1. Unnecessary Ideological Information
Want to shout out to the world your religious or political views? Maybe not in your resume. In fact, mentioning either puts the hirer in a tough spot. Especially if the company is American.
American companies are subject to American labor law [even when operating outside the US]. They have strict anti-discrimination policies. So when you bring up such issues, the hiring manager starts to squirm. Suddenly, interviewing you seems as comfortable as telling gay jokes on the evening news.
Also, if the hirer interviews and rejects you, are you going to accuse them of doing it because you’re Catholic, Muslim, or watch Michael Moore docus? They’re not taking that chance.
Include a strong statement of your beliefs, and the hirer will develop an equally strong aversion to your phone number.
2. Tales of Your Exciting Student Years
If it happened before you were 16, think before putting it on your resume. It had better be on par with “At 14, I taught myself French with nothing but a dictionary and a DVD of Vivre Pour Vivre.”
If you’re fresh out of school and never had a job, it’s excusable. But if you’ve been working more than three years, mentioning your boy scout merits is just pathetic. The hirer will assume you have no serious accomplishments, and that your best years ended after winning a smiley face in the Primary School science fair.
Besides, most hirers gloss over such details. As if they can be bothered calling your old principal to check.
3. How Much Money You Want
A good salesman doesn’t open with the price. You want the hirer to be all psyched up, before you start talking pesos.
If you make it to the interview, you can at least negotiate. But if you give your quote early, your resume might go straight to the trashcan.
Try to hold off on salary discussions until you’re asked. If you must indicate your price, give a range. Most hirers will pick something in the middle. A better idea is to describe your expected pay without numbers. You could expect “entry level pay”, for example.
4. Confidential Information From Your Previous Job
Never betray your former employer’s confidence. Don’t mention their trade secrets, inside dealings, or work processes.
Otherwise, under “known conditions” your hirer is going to write “a big mouth”. Which, as far as they’re concerned, is incurable. This is a trust issue: Revealing confidential information suggests you lack integrity. What’s to say that, if they hire you, their multi-million dollar research won’t end up on Gizmodo’s front page?
Besides, think of the legal ramifications. Do you know what happens if your former employer finds out? You may as well scrawl “sue me” on your cover letter.
5. Corporate Speak
It’s great that you improved efficiency in your old workplace. It’s not so great when you describe it as “re-contextualizing a saturated praxis”.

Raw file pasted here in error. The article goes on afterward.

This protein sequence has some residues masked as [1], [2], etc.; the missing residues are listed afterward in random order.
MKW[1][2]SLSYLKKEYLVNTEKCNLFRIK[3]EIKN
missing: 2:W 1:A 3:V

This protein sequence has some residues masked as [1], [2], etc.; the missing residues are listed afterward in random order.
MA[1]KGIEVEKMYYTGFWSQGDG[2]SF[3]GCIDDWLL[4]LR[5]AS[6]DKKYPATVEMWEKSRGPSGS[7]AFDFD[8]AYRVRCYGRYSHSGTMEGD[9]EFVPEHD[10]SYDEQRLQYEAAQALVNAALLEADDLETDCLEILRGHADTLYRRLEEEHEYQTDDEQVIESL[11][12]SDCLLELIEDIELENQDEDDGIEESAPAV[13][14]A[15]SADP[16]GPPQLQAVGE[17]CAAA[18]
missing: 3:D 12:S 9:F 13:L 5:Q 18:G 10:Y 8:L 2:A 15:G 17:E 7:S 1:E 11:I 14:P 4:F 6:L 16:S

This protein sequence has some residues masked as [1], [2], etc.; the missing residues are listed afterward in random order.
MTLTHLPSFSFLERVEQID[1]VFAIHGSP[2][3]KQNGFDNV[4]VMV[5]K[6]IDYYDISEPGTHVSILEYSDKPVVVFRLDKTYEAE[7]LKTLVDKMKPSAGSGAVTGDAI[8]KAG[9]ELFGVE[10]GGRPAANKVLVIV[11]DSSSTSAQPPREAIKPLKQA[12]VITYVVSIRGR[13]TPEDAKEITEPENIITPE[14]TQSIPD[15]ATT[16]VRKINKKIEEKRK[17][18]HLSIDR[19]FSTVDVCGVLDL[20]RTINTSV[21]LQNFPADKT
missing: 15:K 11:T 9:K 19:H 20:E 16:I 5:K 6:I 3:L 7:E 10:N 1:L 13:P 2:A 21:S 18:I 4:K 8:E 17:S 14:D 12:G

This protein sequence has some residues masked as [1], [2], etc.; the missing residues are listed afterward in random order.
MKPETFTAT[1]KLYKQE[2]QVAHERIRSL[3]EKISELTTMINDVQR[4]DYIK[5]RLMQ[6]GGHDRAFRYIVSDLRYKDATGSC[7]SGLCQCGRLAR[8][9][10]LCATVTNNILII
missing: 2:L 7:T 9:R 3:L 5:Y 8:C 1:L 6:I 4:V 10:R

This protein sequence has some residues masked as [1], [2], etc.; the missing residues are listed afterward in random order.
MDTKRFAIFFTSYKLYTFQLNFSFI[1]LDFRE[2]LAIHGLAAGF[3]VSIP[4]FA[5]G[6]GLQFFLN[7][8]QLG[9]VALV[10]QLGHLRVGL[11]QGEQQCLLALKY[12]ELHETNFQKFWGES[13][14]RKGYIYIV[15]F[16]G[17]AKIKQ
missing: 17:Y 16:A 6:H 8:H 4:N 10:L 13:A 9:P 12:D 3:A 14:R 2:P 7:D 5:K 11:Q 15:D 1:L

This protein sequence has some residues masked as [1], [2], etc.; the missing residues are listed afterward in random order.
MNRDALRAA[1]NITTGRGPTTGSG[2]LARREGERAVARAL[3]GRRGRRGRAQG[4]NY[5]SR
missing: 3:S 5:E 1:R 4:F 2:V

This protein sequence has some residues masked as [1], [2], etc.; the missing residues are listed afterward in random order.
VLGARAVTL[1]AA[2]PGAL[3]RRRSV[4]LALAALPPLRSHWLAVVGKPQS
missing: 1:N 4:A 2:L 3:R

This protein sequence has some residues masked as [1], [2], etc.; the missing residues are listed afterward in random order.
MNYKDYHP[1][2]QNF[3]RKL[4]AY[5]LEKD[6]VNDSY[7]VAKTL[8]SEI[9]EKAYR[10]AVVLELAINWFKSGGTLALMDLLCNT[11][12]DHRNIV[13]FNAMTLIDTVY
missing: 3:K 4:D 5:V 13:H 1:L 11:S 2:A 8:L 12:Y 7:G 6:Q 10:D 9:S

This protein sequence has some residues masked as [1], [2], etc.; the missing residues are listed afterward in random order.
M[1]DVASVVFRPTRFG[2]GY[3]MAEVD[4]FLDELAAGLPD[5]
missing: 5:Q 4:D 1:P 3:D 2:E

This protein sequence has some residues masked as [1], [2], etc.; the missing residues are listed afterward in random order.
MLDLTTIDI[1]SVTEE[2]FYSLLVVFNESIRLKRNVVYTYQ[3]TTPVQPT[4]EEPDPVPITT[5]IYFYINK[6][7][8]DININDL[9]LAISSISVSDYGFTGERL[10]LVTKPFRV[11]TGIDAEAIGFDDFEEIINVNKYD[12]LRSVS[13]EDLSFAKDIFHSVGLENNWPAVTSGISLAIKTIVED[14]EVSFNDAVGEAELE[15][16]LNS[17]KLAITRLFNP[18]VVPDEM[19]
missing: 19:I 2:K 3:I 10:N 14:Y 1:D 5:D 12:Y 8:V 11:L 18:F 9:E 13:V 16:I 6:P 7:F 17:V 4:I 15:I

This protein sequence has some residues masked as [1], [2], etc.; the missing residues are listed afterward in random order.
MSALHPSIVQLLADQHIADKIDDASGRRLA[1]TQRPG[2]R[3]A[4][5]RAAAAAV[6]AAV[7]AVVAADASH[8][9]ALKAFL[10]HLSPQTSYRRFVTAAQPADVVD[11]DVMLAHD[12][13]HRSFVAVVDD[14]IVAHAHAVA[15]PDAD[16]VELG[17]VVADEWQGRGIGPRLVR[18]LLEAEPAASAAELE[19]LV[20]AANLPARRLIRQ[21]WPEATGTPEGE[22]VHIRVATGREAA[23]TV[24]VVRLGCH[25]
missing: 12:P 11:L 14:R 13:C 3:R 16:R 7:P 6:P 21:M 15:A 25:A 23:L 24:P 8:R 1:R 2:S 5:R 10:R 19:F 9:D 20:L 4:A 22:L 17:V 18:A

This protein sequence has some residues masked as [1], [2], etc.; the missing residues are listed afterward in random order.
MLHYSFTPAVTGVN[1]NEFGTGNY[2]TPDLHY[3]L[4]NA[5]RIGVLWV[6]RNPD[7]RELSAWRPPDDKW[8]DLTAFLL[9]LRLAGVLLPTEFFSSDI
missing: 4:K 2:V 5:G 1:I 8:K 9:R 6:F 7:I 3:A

If your resume reads like management textbook, maybe you ought to go write one instead. Because you won’t be getting that job. Hirers get suspicious of people who use corporate speak; it suggests you’re pretentious and obscure. At the very least, you might be an ivory tower graduate.
A bit of corporate jargon is fine, but your resume shouldn’t make the hirer frown and ask: “Are these all real words?”
6. Any Pictures Other Than Your Head Shot
This photo might look good in your Facebook page, but not in your resume. Actually, you don’t even need a head shot these days. The only companies that want a lot of pictures are modeling agencies, retail outlets, and types of businesses I’m not allowed to discuss here.
Including a full body picture of yourself, or a range of pictures, is tacky. Like you copy-pasted your Facebook page on their screen. Besides, think of how the hirer feels: If the only six-pack you have is in your fridge, it’s merely embarrassing. If you’re certifiably hot, they’ll be accused of hiring you for your appearance. That’s not a spot you want to place anyone in.
Save the pictures for when they’re requested (and keep them professional).
This move targets abs, obliques, hips, and butts.
- Lie face-up on mat with knees bent, feet hip-width apart on floor, arms by sides.Extend right leg straight up toward ceiling, engage abs, and lift hips off floor, forming a straight line from left knee to shoulder.Raise arms straight over shoulders. Make 8 small circles with right leg. Switch direction of circles; repeat. Lower.Switch legs and repeat.
This move targets back, arms, abs, and legs.
- Stand with feet hip-width apart, arms overhead, palms in.A. Lunge forward with left leg, knee bent 90 degrees, keeping right leg straight and leaning forward slightly from hips as you lower arms behind you.B. Push off left foot to stand upright, then extend left leg in front of you and lift arms overhead. Return to lunge. Do 15 reps; switch legs and repeat.
This move targets back, arms, abs, butt, and legs.